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Procedure : 2017/2723(RSP)
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Texts tabled :

RC-B8-0419/2017

Debates :

PV 15/06/2017 - 4.2
CRE 15/06/2017 - 4.2

Votes :

PV 15/06/2017 - 7.3

Texts adopted :

P8_TA(2017)0268

Texts adopted
PDF 172k
Thursday, 15 June 2017 - Strasbourg Provisional edition
Pakistan, notably the situation of human rights defenders and the death penalty
P8_TA-PROV(2017)0268B8-0419, 0421, 0422, 0423 and 0429/2017

European Parliament resolution of 15 June 2017 on Pakistan, notably the situation of human rights defenders and the death penalty (2017/2723(RSP))

The European Parliament,

–  having regard to its previous resolutions on Pakistan,

–  having regard to the Council conclusions of 18 July 2016 on Pakistan,

–  having regard to the EU-Pakistan Five-Year Engagement Plan,

–  having regard to the Human Rights Action Plan of Pakistan,

–  having regard to the EU-Pakistan Multiannual Indicative Programme (MIP) 2014-2020,

–  having regard to the recommendations of the reports of the EU Election Observation Mission to Pakistan,

–  having regard to the statements by the High Representative of the Union for Foreign Affairs and Security Policy and her spokesperson on Pakistan,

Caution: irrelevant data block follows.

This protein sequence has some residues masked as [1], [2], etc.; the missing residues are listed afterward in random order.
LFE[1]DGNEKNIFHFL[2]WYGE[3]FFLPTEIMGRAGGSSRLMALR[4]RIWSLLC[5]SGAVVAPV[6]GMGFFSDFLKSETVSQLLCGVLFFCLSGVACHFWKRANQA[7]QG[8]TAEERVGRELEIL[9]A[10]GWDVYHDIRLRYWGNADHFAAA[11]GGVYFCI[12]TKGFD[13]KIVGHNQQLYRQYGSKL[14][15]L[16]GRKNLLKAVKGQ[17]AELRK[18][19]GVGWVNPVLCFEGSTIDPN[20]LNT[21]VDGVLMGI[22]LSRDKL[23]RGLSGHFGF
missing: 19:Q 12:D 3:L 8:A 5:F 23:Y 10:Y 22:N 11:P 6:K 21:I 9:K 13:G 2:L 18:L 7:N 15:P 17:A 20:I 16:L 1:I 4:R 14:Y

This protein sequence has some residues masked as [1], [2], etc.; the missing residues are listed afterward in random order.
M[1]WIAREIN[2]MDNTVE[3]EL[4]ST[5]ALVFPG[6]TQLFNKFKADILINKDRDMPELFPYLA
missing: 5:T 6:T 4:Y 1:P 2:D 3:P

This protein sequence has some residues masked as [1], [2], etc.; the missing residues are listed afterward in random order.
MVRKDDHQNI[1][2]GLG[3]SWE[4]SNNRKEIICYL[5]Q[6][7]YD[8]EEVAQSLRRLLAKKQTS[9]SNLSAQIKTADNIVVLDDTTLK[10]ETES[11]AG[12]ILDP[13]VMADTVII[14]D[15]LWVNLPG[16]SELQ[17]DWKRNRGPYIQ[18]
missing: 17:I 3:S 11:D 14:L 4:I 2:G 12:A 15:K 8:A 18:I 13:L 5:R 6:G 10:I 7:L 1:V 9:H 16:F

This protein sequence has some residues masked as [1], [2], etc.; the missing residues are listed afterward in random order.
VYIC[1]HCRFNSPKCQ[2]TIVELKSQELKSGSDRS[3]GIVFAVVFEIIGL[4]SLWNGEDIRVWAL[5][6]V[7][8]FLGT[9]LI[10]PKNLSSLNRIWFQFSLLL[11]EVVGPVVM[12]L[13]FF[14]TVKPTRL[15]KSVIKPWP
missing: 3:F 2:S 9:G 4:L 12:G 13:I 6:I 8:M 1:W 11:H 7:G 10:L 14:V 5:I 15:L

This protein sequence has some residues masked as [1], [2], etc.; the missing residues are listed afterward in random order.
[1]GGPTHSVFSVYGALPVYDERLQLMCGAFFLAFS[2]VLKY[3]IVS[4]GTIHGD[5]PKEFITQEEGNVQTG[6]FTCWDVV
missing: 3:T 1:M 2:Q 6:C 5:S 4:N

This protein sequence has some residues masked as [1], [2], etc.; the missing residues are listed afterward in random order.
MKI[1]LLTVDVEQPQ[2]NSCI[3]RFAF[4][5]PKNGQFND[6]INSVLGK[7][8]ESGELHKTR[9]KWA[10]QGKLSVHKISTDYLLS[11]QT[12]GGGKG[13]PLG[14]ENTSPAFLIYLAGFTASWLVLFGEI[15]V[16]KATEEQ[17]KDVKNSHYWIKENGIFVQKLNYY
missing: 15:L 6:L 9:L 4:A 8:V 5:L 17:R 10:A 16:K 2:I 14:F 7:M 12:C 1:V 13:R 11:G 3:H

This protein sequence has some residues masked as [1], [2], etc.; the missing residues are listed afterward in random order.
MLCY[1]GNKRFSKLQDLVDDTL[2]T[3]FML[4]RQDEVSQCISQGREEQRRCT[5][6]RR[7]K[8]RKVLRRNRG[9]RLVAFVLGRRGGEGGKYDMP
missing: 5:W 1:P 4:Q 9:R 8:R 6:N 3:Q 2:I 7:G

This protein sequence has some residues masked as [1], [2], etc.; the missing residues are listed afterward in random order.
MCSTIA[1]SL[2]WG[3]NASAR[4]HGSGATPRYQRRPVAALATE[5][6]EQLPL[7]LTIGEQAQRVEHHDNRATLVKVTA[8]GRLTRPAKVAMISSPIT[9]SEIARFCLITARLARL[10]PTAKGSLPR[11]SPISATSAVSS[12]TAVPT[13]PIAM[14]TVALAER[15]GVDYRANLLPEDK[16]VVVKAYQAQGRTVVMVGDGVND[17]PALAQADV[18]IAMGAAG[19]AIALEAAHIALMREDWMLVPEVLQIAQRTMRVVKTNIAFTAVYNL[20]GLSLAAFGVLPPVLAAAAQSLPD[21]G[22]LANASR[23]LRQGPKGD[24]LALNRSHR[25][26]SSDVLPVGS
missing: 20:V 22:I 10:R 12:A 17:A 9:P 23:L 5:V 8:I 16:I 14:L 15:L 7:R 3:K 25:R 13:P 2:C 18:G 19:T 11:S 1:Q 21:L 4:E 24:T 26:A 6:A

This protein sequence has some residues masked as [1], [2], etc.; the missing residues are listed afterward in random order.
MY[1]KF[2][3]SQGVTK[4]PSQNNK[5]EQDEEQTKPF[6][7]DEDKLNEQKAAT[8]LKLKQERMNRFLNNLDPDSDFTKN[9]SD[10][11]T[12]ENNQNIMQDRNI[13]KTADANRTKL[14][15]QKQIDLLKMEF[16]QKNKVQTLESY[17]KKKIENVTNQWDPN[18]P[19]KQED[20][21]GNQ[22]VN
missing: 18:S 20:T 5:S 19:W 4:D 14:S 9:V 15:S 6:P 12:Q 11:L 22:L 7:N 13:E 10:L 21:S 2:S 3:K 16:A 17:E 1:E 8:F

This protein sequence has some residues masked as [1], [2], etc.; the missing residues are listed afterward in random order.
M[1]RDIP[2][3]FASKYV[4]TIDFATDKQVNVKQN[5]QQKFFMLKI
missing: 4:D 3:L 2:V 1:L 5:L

–  having regard to the Universal Declaration of Human Rights of 1948, in particular Article 18 thereof,

–  having regard to the International Covenant on Civil and Political Rights, to which Pakistan is a signatory,

–  having regard to the Convention on the Rights of the Child,

–  having regard to the Constitution of Pakistan,

–  having regard to the EU Guidelines on the promotion and protection of freedom of religion or belief, on Human Rights Defenders and on the Death Penalty, and the 2012 Strategic Framework on Human Rights and Democracy,

–  having regard to Rules 135(5) and 123(4) of its Rules of Procedure,

A.  whereas Pakistan had a moratorium on the death penalty in place until 2015, but reinstated it in the wake of the massacre at the Army Public School in Peshawar in December 2014; whereas the moratorium was lifted initially only for terrorist activities, but was subsequently extended to all capital offences;

B.  whereas Pakistan now has one of the largest death row populations in the world; whereas cases have been reported of executions carried out while appeal mechanisms were still under way;

C.  whereas Pakistan’s ‘blasphemy law’ (Section 295-C of the Penal Code) carries a mandatory death sentence; whereas currently hundreds of people are awaiting trial and a number of individuals are on death row on charges of ‘blasphemy’; whereas the law is considered to contain vague definitions which are open to abuse to target political dissidents or silence legitimate criticism of state institutions and other bodies;